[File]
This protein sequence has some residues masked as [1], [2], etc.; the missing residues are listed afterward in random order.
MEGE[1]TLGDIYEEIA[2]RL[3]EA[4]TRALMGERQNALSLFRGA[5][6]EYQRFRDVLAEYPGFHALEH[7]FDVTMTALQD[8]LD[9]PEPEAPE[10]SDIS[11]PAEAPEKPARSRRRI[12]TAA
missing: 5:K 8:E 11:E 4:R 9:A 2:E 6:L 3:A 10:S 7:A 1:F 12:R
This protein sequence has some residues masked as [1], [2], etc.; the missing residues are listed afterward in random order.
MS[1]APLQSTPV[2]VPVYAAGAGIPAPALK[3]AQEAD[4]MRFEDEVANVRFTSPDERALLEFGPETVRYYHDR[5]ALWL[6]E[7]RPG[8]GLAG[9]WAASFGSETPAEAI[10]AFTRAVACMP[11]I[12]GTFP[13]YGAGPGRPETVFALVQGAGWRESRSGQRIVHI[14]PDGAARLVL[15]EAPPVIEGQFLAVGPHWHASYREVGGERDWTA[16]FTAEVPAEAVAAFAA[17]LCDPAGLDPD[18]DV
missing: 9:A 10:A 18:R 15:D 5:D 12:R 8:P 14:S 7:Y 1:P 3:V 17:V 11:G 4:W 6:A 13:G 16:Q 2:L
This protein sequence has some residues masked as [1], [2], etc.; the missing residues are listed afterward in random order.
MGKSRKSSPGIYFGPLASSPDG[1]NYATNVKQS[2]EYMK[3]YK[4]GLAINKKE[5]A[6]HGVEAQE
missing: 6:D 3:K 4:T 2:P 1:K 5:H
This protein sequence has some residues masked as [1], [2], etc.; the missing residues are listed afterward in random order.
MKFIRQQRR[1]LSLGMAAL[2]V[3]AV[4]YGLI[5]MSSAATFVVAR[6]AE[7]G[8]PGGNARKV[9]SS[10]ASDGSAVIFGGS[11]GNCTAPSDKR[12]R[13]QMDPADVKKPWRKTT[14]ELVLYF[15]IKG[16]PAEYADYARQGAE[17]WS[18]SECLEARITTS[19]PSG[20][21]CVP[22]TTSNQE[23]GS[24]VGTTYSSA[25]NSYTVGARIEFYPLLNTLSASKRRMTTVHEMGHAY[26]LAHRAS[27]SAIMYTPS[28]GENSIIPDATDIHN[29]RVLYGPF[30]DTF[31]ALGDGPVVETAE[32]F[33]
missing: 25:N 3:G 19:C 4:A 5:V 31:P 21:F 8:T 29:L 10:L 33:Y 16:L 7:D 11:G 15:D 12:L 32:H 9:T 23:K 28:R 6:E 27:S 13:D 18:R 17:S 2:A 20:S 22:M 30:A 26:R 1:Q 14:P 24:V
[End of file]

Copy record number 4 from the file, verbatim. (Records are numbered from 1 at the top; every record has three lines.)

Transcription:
This protein sequence has some residues masked as [1], [2], etc.; the missing residues are listed afterward in random order.
MKFIRQQRR[1]LSLGMAAL[2]V[3]AV[4]YGLI[5]MSSAATFVVAR[6]AE[7]G[8]PGGNARKV[9]SS[10]ASDGSAVIFGGS[11]GNCTAPSDKR[12]R[13]QMDPADVKKPWRKTT[14]ELVLYF[15]IKG[16]PAEYADYARQGAE[17]WS[18]SECLEARITTS[19]PSG[20][21]CVP[22]TTSNQE[23]GS[24]VGTTYSSA[25]NSYTVGARIEFYPLLNTLSASKRRMTTVHEMGHAY[26]LAHRAS[27]SAIMYTPS[28]GENSIIPDATDIHN[29]RVLYGPF[30]DTF[31]ALGDGPVVETAE[32]F[33]
missing: 25:N 3:G 19:C 4:A 5:V 31:P 21:F 8:T 29:L 10:L 33:Y 16:L 7:D 11:G 15:D 12:L 32:H 9:T 23:K 28:R 6:E 27:S 13:D 18:R 17:S 2:A 20:S 22:M 30:A 26:R 1:Q 14:P 24:V